For example, some changes in the SMC1A gene have been identified in individuals with characteristics that resemble Rett syndrome (another neurodevelopmental disorder associated with intellectual disability) and few characteristics that resemble CdLS. This is despite SMC1A being confirmed as a causal gene for CdLS (3). Another example is that some individuals have changes in genes (such as ANKRD11 and NAA10) that are associated with developmental disorders other than CdLS but they show characteristics associated with the CdLS phenotype (4,5).

As a result, the overall CdLS phenotype has been characterised as a spectrum, implying a range of clinical findings and characteristics (see Figure 2, page 4). The CdLS spectrum includes the classic (typical) CdLS phenotype, alongside other syndromes with similar but non-classic (atypical) characteristics of CdLS, which are caused by changes in genes associated with CdLS.

Note: Syndromes caused by changes in genes associated with CdLS, but without many CdLS characteristics are not included in the spectrum.

Figure 2 The phenotypes classified as Cornelia de Lange Syndrome (CdLS) can be defined as a spectrum.

Fig. 2 | The phenotypes classified as Cornelia de Lange Syndrome (CdLS) can be defined as a spectrum.

All seven identified genes that are associated with CdLS affect the cohesin complex (explained further on page 7). The CdLS spectrum includes individuals with the classic CdLS phenotype in whom the affected gene has or has not been identified (if a genetic test is unable to identify a CdLS diagnosis, this can be determined through assessment of clinical features). The spectrum also includes individuals with a non-classic CdLS phenotype who have a gene variant affecting the cohesin complex. There are also individuals who carry a gene variant involved in cohesin functioning (see page 7) but present little or no resemblance to the classic CdLS phenotype. These individuals do not fall within the CdLS spectrum. Note that both classic and non-classic CdLS may affect individuals mildly or severely. The question mark in the figure indicates that there may be genes causing CdLS spectrum that do not have a cohesin function; such genes are unknown at present, but they may exist and must not be excluded.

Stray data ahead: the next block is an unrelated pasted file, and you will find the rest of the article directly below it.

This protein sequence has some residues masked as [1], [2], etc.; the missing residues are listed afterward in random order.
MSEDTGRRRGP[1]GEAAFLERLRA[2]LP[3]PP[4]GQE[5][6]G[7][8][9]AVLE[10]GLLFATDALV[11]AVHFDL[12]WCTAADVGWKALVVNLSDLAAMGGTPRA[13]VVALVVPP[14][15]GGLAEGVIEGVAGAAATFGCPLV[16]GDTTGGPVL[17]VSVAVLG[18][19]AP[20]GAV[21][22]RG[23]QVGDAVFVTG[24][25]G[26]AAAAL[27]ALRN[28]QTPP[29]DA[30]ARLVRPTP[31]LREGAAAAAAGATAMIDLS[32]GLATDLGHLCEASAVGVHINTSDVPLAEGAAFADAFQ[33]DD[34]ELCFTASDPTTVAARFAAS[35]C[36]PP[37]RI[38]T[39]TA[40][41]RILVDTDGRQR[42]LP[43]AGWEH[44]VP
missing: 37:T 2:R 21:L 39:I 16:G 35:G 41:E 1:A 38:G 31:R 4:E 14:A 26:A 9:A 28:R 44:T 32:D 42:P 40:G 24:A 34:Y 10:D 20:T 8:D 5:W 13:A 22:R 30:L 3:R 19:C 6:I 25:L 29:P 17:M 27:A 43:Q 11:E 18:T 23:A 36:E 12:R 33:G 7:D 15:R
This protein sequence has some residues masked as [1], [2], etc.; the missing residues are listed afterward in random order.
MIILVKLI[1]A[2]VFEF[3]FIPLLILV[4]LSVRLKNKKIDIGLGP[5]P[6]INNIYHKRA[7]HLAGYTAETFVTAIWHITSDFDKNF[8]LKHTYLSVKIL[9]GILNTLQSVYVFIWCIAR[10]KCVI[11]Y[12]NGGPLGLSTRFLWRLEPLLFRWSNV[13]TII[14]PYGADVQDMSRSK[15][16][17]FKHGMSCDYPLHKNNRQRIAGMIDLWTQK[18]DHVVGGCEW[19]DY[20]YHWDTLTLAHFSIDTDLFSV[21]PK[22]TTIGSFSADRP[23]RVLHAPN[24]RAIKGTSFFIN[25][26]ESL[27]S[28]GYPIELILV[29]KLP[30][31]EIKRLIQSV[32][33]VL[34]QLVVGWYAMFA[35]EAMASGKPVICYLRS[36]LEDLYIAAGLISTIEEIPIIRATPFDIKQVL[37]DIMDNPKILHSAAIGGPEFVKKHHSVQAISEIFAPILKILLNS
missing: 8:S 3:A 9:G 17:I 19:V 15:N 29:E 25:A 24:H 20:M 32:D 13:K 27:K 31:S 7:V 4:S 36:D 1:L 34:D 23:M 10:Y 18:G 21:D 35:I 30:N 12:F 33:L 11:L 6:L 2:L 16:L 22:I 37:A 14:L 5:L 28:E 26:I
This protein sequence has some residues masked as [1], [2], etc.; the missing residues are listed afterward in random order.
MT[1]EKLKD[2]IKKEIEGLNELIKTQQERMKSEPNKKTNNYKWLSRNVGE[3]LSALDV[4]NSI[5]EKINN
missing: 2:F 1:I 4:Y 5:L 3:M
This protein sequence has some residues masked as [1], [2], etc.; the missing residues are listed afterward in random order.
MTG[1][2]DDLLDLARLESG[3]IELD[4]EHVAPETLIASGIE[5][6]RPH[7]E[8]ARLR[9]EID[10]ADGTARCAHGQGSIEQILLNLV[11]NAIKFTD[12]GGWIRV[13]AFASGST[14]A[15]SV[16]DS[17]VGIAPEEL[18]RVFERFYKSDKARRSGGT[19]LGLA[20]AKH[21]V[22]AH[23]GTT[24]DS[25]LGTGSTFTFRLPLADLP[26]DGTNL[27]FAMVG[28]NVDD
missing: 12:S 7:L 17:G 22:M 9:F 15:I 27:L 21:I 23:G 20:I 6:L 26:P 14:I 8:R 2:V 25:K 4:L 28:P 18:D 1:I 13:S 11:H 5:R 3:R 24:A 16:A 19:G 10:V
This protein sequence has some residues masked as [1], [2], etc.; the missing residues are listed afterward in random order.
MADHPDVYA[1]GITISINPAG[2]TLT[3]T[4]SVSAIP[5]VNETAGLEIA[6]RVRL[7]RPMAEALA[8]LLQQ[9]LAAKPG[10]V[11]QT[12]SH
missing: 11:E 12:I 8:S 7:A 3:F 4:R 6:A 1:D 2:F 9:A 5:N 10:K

Grouping individuals affected into the CdLS spectrum helps knowledge exchange and contact between affected individuals and their families. This means individuals and families can support each other; and leads to increased attention from researchers. However, identification of differences between individuals within the CdLS spectrum is also important to tailor care to each individual.

The International CdLS Consensus Group

Due to the great variability of the CdLS spectrum, as well as in the care and management of individuals, a group of international experts have formed the “International CdLS Consensus Group” to make a series of recommendations. Experts in this group are part of the Scientific Advisory Council of the World Federation of CdLS Support Groups. These recommendations are outlined and explained throughout this document and the full list of recommendations is also available at the end.

Table 1 | Details of the Delphi consensus voting process (structured communication process between a panel of experts used to gain consensus on the CdLS recommendations).

Table 1 Details of the Delphi consensus voting process

37 international experts voted on the recommendations digitally. For all recommendations, over 90% of experts were in full agreement with the recommendations. Patient group representatives did not vote.